Alessandro Vesely wrote:
Paul Smith wrote:
A bot could use:
where fhbdfhbeng.spammer.com resolves to the IP address of the bot. The
spammer can trivially set up a virtual DNS zone with all valid IP
addresses in it, and the bot just chooses the appropriate one.
Uh, I may be dumb but I finally got it...
I guess that by "virtual DNS zone" you mean something where "fhbdfhbe"
is the hex IP address of the bot (possibly obtained via traceroute
from behind a NAT) and "ng" the bot version or whatever additional
info is necessary for virtualizing the zone.
Well, "fhbdfhbeng" was actually an impression of my cat walking on the
keyboard (rather than with any deeper significance), but apart from
that, yes. The actual IP -> host name encoding could be anything (making
it harder to spot this trick automatically).
Exactly, so how does having a 'correct' EHLO parameter help?
I can see that having an incorrect one can be used to block mail, IF
(and this is a big 'if') you can be sure that legitimate senders set up
things correctly. However, if this becomes a standard check, then it is
trivial for a spammer to get around it. And, all that has achieved is
another useless check, which makes life harder for the good guys.
Hm... it is useless to install an armored door in a shutterless house,
and it is also useless to install security shutters since the door
cannot be locked. Does that analogy fit the status quo?
Sort of, but any EHLO validation is really more like a door with 32
locks, all of whose keys are hanging from a string by the door. It's a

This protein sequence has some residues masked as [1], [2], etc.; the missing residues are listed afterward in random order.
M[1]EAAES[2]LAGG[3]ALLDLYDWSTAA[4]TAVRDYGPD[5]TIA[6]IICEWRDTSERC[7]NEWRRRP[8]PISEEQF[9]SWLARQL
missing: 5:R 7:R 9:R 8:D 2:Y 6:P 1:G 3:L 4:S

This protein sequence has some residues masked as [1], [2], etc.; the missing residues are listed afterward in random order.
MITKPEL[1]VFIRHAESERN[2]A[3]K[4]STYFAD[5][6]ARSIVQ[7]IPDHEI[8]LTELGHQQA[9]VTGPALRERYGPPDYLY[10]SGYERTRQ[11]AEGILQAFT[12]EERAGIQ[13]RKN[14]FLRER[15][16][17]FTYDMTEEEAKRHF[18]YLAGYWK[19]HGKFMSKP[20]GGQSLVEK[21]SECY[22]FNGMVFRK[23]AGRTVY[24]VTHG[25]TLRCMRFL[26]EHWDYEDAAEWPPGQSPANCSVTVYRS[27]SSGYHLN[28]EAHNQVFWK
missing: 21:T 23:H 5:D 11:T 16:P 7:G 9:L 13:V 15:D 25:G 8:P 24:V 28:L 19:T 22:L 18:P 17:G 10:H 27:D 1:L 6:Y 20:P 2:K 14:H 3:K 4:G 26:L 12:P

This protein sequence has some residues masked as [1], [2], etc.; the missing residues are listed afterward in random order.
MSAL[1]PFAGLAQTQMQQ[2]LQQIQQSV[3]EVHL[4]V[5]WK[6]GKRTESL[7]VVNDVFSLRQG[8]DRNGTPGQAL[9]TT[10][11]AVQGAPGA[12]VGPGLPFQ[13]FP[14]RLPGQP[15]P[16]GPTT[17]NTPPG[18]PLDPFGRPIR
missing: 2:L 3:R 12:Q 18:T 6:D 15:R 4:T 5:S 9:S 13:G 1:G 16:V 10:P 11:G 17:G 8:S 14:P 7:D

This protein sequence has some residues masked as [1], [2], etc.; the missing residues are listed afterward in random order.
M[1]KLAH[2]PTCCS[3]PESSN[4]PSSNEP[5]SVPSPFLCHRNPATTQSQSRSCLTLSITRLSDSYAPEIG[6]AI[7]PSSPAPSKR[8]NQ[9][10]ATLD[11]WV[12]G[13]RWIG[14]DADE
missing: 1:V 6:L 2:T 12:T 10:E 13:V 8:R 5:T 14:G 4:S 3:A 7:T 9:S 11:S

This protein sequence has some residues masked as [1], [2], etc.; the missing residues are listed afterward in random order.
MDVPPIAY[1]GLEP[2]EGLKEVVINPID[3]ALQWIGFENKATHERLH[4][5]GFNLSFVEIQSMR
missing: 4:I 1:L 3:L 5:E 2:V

pain for the legitimate person to get in, and a determined burglar could
get in without that much difficulty as well.
Having a normal door, and having basic locks on the windows would be a
better start than having a complex armoured door and leaving the windows
IMHO, if we start designing an armored door, perhaps by the time it
will be installed those shutters will be underway. I still like VHLO.
Not sure what VHLO is, I tried googling for it, and came up with 'Video
Heat Online', which might well be very likeable, but I'm not sure it's
what you meant...
Assuming it's some form of a (decently) 'verifiable helo' then, yes,
that would be better, but you have the backwards compatibility issue,
where bad people just won't use it and will pretend they're using an
SMTP sender from the 1980's. I actually don't have an issue with
breaking backwards compatibility, as long as we get something worthwhile
from it. I just don't think checking EHLO parameters is a good enough
(I actually think IPv6 mail would be a natural point to break backwards
compatibility and solve a lot of the problems with SMTP, but we've had
that argument on this list before and got nowhere..)
VPOP3 - POP3/SMTP/IMAP4/Webmail Email server for Windows